Jazz drummer Terri Lyne Carrington pays tribute to the 1962 LP Money Jungle, originally created by Duke Ellington, Charles Mingus and Max Roach.
The Dick Dale-on-bad coffee vibe still rumbles, but there’s a lot more going on than just angry takes on “Miserlou.”
Originally released in 2011, Yearling, the third album from Portland’s Parson Red Heads, gets a new life after being lost in the shuffle of new releases the first time ‘round.
Unsurprisingly, given the title image of a lonely soul contemplating life at 2:00 in the morning, the record revolves around ballads and low-volume tunes, all infused with warm soul.
Sure enough, a certain maturity has set it. The bratty bursts of energy and snotty asides are kept in reserve these days, used when necessary, rather than scattered like dandelion seeds across a field.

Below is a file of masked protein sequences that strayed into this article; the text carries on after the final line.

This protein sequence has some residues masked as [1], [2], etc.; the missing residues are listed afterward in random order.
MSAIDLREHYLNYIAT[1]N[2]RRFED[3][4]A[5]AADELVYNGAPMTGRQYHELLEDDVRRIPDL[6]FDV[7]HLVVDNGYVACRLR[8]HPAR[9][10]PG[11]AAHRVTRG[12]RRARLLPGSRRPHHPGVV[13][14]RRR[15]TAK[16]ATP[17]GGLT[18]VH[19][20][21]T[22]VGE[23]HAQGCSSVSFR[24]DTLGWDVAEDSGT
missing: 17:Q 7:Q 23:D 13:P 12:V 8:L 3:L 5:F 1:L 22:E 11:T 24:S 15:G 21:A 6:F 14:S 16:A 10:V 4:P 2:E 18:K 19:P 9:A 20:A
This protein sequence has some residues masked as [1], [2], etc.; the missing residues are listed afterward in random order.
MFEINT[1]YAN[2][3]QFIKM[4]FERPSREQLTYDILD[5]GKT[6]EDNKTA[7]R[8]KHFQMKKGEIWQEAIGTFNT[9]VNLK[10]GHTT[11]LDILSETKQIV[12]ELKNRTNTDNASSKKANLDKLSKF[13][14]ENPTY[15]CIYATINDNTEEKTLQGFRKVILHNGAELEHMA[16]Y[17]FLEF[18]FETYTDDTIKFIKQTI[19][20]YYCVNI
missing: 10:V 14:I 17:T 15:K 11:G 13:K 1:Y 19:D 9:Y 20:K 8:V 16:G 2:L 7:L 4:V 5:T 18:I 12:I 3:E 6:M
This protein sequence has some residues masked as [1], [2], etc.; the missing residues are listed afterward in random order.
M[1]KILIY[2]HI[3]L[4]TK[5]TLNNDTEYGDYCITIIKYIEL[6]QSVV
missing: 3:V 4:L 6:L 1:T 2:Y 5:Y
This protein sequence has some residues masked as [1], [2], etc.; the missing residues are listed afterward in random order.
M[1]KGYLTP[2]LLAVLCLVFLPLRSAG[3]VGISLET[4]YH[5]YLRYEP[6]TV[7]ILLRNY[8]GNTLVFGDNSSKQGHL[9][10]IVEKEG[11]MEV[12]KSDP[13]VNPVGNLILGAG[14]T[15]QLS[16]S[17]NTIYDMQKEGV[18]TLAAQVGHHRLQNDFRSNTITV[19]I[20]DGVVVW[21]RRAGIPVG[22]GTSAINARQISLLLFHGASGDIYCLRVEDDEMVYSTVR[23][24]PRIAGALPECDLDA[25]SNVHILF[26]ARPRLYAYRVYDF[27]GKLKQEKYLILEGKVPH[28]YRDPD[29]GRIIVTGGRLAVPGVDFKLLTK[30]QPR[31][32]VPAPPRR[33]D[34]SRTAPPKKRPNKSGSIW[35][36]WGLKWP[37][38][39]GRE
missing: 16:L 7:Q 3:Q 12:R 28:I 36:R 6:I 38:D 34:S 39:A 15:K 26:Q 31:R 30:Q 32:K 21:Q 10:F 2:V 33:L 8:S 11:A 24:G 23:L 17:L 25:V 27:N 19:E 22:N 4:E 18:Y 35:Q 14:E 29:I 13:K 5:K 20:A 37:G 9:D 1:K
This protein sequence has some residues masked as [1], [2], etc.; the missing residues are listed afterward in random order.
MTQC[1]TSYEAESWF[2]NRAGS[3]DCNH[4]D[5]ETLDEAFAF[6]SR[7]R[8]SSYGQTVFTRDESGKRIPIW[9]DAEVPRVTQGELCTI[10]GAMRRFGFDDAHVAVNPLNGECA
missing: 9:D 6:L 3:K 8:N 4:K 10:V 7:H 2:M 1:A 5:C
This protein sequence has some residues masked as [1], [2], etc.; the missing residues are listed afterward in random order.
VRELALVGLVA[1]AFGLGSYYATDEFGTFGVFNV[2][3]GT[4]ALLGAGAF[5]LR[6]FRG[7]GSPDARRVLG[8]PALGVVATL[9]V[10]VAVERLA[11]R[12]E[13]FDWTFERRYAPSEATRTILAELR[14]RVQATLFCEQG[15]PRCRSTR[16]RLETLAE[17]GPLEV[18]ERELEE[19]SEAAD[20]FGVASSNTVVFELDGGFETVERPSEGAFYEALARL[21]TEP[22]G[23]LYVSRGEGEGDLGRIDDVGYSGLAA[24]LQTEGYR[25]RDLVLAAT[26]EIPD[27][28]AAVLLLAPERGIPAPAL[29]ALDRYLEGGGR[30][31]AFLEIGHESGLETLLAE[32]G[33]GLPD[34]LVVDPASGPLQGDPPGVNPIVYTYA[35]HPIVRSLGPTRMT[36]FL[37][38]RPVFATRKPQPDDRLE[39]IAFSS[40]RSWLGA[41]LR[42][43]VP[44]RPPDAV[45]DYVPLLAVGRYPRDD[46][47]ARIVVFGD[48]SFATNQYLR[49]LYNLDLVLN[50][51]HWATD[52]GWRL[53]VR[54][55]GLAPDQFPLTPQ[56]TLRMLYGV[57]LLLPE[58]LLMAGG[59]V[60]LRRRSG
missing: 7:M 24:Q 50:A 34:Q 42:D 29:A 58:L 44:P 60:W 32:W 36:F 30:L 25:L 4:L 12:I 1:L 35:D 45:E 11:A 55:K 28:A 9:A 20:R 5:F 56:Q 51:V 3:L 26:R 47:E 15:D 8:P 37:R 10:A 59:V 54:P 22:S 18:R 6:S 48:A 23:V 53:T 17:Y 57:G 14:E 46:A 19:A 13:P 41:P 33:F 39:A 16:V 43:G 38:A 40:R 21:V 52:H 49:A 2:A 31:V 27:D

How Rhys Marsh has escaped the scrutiny of the majority of music nerds worldwide is a mystery.
The band’s sixth album finds it exploring the usual facets of psychedelia of which it’s a master.
The Sheffield singer/songwriter continues his winning streak with a startling change in direction as he mostly dispenses with gentility to crank up the volume.
A low key progressive rock superduo.
Thanks to the ever-growing Chaos in Tejas festival, Lone Star Staters were treated to a show we never thought we’d ever see: a Clean concert.
Reminiscent, but not imitative, of Joe Jackson, Elvis Costello and their peers.
Recorded with producer/multi-instrumentalist Mattias Areskog, Hellberg keeps things simple, crooning over arrangements that are often little more than guitar and strings.
Working with producers Dave Fridmann and Steve Albini, the Jarman brothers crank the guitars and hooks, while still folding in enough texture to give the tracks depth.
This is a band not content to simply plow the garage punk furrow – the writing is simply too skilled, melodic and ambitious for sitting comfortably in that much-beloved but limited niche.
The Man Who Sold Himself is challenging music, no question, but that challenge is worth meeting.